Reconfigurable modular snake robot locomotion via learning based hybrid motion control system architecture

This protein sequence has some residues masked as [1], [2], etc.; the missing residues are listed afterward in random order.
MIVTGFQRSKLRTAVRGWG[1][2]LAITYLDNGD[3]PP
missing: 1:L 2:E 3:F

Snake robots propose significant advantages especially for indeterminate, chaotic environments through their robustness and versatility against unforeseen conditions and scenarios. In addition to distinct locomotion characteristics of snake robots, their redundant structure provides also fault tolerant operation capacity. However, sophisticated and versatile locomotion characteristics and redundant body structure also bring difficulty for dynamic modelling and motion control of snake robots and, for this reason, generation of snake locomotion patterns have been an ongoing challenge. To address this point; a reconfigurable, modular snake robot is designed and modelled with fundamental electromechanical structure, joint and actuation subsystem and contact force modellings based on minimal requirements which are determined by presented mathematical analysis for snake locomotion. A hybrid motion control system architecture which is constituted with state-of-the-art reinforcement learning based algorithms and a cascaded PID controller which comprises command shaper and gain scheduling components is presented. While reinforcement learning based algorithms which indicate promising potential for generation of sophisticated behaviours are employed for generation of 2D snake gait patterns with corresponding reward function terms, locomotion capabilities are expanded to 3D space with the proposed cascaded PID architecture and possible high level planners. Various experimentations that cover comparison of different reinforcement learning algorithms, individual effects of specified reward function terms, locomotion of snakes which are composed by different number of modules, fault tolerant locomotion trainings for defective snake robots and realization of 3D operation scenarios are investigated. In this content, from a holistic perspective, future directions are drawn for potential physical realization of the electro-mechanical structure, mechanical design details for self-assembly mechanisms, further improvements of the training process and curriculum, and learning based multi-robot scenarios which cover swarms of differently configured snakes to realize collaborative tasks.